NCCN Guidelines for Patients
Part 4: Overview of melanoma treatments
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A federal government
agency that regulates
drugs and food
A set of coded
instructions in cells for
making and controlling cells
set or an abnormal set of
coded instructions in cells
Cancer that has
spread into lymph vessels
more than 2 centimeters
away from the first tumor
but not into lymph nodes
(groups of special disease-
tumors on the skin near
the first tumor, less than 2
See pages 38
and 39 for more
Ablative therapy is treatment used to destroy a tumor, tissue, or organ. Carbon
dioxide laser treatment is an ablative therapy for melanoma skin cancer. This
treatment is a gas-produced, colorless light beam that is used like a surgical
knife. The lasers cut into the surface of the skin to kill the cancer cells without
reaching deeper skin layers. Ablative therapy is not used to treat the primary
melanoma tumor, but may be used to treat satellite or in-transit disease.
Complementary and alternative medicine
You may hear about other treatments from your family and friends.
They may suggest using CAM (
edicine). CAM is a group of treatments that aren’t often given by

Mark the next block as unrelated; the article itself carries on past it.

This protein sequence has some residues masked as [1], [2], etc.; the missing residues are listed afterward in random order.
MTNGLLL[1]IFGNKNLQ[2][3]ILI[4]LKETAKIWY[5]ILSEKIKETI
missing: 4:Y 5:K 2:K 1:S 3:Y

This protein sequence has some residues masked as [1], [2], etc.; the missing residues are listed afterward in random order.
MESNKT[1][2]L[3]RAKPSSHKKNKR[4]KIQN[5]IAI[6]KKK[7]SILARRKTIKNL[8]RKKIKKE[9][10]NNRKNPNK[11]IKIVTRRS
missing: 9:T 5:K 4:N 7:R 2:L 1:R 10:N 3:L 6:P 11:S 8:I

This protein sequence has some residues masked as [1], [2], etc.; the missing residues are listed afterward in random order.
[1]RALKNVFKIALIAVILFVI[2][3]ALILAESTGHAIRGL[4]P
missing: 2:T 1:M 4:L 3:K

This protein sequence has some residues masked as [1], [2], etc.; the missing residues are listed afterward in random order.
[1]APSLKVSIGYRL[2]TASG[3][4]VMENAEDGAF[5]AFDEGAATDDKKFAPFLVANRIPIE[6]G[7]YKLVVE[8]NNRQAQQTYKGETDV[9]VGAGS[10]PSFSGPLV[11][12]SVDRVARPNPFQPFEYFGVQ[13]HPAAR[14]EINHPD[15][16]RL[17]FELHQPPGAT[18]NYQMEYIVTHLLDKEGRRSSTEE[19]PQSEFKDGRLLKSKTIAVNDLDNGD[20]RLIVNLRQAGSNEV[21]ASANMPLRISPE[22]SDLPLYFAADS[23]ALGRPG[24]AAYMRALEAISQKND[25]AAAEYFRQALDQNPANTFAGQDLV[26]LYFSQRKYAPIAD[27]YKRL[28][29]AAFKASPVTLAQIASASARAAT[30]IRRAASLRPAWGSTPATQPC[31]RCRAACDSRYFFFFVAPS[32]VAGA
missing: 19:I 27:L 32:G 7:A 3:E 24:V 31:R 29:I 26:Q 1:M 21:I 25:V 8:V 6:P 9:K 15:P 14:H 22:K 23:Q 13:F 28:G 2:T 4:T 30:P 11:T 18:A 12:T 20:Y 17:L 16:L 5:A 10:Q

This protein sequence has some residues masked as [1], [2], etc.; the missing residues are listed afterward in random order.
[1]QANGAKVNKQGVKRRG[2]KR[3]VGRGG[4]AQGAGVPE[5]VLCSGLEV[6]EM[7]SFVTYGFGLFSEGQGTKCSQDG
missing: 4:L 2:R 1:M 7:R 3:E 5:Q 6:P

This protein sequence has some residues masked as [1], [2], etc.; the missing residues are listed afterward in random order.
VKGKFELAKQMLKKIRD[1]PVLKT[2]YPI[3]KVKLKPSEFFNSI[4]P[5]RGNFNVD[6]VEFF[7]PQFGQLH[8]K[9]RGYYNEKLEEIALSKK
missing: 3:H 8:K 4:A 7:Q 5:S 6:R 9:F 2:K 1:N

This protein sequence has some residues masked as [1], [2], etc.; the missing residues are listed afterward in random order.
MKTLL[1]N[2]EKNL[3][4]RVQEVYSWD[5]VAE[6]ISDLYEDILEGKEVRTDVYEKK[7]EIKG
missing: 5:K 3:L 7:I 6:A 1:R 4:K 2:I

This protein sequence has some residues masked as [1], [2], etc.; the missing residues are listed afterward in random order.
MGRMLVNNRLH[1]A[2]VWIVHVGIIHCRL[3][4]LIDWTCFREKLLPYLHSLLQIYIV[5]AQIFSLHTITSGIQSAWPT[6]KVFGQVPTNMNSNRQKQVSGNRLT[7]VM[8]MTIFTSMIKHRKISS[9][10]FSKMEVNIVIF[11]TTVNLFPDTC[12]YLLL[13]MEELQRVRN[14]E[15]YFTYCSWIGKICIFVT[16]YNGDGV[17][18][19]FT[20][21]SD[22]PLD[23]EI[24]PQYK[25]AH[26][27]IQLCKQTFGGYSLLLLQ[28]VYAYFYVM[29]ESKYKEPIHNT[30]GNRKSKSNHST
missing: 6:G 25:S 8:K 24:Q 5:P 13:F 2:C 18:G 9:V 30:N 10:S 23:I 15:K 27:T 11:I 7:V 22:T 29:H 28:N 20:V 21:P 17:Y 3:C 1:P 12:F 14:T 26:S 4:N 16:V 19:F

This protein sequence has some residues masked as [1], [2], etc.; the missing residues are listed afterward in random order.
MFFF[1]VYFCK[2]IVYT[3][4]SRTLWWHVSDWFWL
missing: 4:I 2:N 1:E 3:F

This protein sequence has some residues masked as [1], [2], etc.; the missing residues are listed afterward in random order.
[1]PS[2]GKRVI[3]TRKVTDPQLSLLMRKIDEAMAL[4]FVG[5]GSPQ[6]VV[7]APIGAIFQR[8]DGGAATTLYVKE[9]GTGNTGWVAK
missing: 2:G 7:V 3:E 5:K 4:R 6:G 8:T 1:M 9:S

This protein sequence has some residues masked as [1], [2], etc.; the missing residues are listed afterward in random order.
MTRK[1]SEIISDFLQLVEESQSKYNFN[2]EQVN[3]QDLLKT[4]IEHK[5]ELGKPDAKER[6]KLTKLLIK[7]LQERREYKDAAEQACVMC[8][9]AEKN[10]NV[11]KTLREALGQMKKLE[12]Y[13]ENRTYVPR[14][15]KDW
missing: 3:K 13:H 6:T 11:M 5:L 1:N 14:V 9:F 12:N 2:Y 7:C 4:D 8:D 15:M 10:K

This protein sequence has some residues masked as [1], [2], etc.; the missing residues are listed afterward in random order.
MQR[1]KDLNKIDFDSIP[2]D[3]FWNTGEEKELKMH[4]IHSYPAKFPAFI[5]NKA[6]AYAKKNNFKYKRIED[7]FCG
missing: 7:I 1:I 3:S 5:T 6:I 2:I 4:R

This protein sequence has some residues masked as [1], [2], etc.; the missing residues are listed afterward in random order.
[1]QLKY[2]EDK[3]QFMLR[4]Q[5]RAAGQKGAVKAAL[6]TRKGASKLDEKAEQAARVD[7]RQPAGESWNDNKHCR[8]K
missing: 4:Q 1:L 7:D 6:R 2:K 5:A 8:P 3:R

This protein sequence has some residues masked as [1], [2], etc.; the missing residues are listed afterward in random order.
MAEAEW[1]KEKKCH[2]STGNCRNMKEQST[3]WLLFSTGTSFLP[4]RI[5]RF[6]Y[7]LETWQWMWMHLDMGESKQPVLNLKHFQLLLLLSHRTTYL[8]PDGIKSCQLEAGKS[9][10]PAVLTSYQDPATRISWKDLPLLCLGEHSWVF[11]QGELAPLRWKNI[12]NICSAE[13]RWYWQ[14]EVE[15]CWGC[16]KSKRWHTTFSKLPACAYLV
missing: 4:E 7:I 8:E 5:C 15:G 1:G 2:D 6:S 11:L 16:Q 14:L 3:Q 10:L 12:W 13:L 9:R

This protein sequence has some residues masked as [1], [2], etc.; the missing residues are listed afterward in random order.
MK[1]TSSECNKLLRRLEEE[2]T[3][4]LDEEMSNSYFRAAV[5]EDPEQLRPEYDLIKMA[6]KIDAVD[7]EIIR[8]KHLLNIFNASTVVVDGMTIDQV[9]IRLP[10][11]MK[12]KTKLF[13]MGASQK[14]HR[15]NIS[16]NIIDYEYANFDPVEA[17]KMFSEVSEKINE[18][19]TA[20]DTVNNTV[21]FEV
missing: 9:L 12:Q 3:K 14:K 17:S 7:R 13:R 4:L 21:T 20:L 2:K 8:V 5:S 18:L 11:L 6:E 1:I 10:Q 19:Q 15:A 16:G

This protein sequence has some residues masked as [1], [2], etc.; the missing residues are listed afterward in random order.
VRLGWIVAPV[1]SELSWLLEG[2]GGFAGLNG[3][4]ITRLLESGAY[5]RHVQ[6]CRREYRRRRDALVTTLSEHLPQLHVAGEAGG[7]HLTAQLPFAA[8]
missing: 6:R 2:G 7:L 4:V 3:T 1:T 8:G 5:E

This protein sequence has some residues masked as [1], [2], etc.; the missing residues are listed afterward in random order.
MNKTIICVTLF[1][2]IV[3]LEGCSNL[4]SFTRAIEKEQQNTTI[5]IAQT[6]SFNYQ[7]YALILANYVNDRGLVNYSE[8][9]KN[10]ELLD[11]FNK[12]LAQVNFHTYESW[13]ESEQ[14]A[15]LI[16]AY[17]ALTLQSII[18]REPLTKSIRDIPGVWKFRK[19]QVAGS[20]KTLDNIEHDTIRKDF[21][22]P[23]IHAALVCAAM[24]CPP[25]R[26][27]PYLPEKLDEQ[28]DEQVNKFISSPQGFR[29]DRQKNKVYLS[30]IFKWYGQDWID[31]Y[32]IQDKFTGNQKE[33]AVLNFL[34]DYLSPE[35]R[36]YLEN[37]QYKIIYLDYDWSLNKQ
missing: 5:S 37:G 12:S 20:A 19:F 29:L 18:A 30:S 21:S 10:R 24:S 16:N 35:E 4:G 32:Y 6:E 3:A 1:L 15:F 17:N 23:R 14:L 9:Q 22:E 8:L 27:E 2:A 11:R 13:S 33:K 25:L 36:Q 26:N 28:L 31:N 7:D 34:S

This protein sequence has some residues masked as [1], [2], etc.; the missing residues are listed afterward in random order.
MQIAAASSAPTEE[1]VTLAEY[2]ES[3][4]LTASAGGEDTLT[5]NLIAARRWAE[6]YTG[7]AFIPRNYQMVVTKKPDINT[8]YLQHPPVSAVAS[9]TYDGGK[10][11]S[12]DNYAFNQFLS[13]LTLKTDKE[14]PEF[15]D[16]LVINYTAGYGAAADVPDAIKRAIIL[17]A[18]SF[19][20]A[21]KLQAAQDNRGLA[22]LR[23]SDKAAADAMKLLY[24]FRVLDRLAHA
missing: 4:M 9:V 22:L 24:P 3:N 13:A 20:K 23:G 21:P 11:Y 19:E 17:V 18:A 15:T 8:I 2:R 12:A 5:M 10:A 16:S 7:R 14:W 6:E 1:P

doctors. There is much interest today in CAM for cancer. Many CAMs
are being studied to see if they are truly helpful.
Complementary medicines are treatments given along with usual
medical treatments. While CAMs aren’t known to kill cancer cells,
they may improve your comfort and well-being. Two examples are
acupuncture for pain management and yoga for relaxation.
Alternative medicine is used in place of usual medicine. Some
alternative medicines are sold as cures even though they haven’t been
proven to work. If there was good proof that CAMs or other treatments
cured cancer, they would be included in this booklet.
It is important to tell your treatment team if you are using any CAMs.
They can tell you which CAMs may be helpful and which CAMs may
limit how well treatments work.